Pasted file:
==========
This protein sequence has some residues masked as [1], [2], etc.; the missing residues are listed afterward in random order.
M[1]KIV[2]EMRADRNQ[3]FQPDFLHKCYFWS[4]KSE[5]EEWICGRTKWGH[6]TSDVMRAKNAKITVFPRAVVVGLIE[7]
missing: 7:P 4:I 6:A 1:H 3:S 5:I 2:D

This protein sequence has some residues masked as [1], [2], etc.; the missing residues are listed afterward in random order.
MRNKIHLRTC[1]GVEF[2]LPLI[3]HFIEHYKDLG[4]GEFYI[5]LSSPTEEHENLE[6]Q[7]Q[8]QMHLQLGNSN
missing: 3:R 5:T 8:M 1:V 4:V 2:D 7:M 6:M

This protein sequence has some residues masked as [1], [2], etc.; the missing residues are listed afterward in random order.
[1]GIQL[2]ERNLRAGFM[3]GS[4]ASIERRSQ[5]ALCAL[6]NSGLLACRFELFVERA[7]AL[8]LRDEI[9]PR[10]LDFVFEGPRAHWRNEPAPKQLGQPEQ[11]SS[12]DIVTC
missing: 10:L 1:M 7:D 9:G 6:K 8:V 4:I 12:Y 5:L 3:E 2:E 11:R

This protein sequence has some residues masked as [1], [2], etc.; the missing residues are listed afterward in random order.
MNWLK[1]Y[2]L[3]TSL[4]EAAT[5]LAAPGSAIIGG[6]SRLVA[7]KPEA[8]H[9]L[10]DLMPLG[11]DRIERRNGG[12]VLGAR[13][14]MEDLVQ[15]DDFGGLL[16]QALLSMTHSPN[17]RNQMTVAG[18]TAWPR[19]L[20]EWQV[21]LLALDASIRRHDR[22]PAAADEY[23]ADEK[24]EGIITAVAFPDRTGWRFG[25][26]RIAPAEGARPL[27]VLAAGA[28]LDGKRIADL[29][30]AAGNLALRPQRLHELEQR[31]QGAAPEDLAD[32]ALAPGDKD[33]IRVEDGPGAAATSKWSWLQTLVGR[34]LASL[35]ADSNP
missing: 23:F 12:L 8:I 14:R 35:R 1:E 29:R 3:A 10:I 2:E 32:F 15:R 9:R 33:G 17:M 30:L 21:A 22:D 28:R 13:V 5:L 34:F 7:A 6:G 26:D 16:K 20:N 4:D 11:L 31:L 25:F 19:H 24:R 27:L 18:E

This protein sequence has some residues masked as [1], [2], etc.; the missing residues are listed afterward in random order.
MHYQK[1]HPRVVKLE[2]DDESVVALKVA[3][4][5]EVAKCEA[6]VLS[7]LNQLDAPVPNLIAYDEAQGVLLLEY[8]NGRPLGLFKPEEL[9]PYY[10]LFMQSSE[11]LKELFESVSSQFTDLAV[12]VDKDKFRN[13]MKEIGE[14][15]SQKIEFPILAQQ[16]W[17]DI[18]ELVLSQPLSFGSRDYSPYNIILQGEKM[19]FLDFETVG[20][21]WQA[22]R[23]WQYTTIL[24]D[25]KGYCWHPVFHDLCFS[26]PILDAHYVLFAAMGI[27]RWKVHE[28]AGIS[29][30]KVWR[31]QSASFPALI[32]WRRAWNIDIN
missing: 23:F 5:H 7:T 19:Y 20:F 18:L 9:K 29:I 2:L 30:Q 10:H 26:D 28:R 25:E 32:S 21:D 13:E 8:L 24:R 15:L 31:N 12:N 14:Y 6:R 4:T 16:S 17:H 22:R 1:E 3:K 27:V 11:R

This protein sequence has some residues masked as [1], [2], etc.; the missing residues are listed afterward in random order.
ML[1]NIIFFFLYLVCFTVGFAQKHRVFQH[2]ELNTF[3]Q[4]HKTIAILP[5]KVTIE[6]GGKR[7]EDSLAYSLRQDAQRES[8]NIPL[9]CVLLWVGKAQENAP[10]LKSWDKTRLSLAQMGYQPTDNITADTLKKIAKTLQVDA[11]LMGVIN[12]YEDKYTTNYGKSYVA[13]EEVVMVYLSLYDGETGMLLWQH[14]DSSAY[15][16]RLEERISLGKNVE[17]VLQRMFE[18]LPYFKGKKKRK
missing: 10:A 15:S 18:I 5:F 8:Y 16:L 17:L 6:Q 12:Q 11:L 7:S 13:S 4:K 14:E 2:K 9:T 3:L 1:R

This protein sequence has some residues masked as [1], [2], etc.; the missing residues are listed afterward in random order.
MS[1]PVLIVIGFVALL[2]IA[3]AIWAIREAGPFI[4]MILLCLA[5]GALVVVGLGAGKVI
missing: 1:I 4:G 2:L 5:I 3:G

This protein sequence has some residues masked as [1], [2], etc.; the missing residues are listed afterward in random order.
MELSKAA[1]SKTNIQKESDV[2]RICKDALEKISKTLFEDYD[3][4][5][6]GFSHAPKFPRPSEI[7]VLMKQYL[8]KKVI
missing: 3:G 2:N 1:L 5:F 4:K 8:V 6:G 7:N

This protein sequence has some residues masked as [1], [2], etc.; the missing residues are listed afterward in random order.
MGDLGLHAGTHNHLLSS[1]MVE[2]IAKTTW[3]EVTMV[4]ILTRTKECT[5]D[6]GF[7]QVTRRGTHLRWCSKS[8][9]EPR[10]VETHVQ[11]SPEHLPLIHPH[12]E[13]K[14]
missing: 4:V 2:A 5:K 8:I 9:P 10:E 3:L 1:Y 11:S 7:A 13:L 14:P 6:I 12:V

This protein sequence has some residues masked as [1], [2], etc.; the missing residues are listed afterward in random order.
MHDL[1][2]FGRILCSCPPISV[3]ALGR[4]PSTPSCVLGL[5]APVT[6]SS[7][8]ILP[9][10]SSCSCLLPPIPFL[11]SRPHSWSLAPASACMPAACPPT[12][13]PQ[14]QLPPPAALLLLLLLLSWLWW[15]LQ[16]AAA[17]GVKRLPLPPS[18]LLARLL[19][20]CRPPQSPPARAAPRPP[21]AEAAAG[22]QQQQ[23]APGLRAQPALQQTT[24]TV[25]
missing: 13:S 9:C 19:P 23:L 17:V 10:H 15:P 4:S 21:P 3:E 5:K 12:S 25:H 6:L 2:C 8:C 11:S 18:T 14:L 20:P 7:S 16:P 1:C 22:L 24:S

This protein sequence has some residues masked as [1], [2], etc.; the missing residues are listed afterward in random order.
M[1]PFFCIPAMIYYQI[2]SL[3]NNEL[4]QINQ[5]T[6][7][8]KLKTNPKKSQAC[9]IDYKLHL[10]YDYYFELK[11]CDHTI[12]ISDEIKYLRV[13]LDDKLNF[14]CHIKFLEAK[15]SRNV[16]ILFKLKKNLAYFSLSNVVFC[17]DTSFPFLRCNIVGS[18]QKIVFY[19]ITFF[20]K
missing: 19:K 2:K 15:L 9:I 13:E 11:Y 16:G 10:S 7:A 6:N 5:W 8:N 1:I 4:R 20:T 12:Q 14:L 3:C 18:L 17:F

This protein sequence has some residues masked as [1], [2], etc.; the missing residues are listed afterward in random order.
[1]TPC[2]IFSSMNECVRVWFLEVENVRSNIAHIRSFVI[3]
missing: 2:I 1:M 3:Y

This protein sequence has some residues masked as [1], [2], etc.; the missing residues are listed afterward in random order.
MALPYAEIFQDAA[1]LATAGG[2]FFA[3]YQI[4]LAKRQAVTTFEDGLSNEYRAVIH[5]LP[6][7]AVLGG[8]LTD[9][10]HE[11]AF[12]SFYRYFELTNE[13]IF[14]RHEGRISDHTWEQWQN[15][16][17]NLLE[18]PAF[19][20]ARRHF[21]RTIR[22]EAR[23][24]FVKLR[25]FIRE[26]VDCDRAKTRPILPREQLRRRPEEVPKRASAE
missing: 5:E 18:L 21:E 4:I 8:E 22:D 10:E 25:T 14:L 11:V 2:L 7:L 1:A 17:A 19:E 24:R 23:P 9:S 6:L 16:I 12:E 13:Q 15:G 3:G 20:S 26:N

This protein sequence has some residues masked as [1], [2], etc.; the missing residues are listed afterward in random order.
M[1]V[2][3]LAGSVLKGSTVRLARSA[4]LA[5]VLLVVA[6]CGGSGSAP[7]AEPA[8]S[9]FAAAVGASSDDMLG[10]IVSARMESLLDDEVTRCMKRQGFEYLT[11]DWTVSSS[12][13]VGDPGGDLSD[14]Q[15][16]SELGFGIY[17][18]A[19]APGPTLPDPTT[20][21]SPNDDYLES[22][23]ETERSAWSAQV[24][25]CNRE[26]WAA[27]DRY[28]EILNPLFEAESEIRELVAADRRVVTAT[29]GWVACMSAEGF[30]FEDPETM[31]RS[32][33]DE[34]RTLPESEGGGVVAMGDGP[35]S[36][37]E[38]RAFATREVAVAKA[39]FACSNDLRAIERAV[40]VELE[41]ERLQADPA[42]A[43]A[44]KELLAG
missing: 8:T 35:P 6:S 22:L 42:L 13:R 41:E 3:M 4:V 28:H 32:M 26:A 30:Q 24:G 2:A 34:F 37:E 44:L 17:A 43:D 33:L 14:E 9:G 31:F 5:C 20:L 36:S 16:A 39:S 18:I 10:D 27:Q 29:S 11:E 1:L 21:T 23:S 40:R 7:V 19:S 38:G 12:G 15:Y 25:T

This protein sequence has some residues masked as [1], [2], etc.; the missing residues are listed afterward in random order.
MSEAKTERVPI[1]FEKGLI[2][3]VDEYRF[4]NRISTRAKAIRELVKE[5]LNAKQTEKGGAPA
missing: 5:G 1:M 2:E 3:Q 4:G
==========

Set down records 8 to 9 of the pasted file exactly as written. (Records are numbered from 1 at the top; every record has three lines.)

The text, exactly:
This protein sequence has some residues masked as [1], [2], etc.; the missing residues are listed afterward in random order.
MELSKAA[1]SKTNIQKESDV[2]RICKDALEKISKTLFEDYD[3][4][5][6]GFSHAPKFPRPSEI[7]VLMKQYL[8]KKVI
missing: 3:G 2:N 1:L 5:F 4:K 8:V 6:G 7:N

This protein sequence has some residues masked as [1], [2], etc.; the missing residues are listed afterward in random order.
MGDLGLHAGTHNHLLSS[1]MVE[2]IAKTTW[3]EVTMV[4]ILTRTKECT[5]D[6]GF[7]QVTRRGTHLRWCSKS[8][9]EPR[10]VETHVQ[11]SPEHLPLIHPH[12]E[13]K[14]
missing: 4:V 2:A 5:K 8:I 9:P 10:E 3:L 1:Y 11:S 7:A 13:L 14:P 6:I 12:V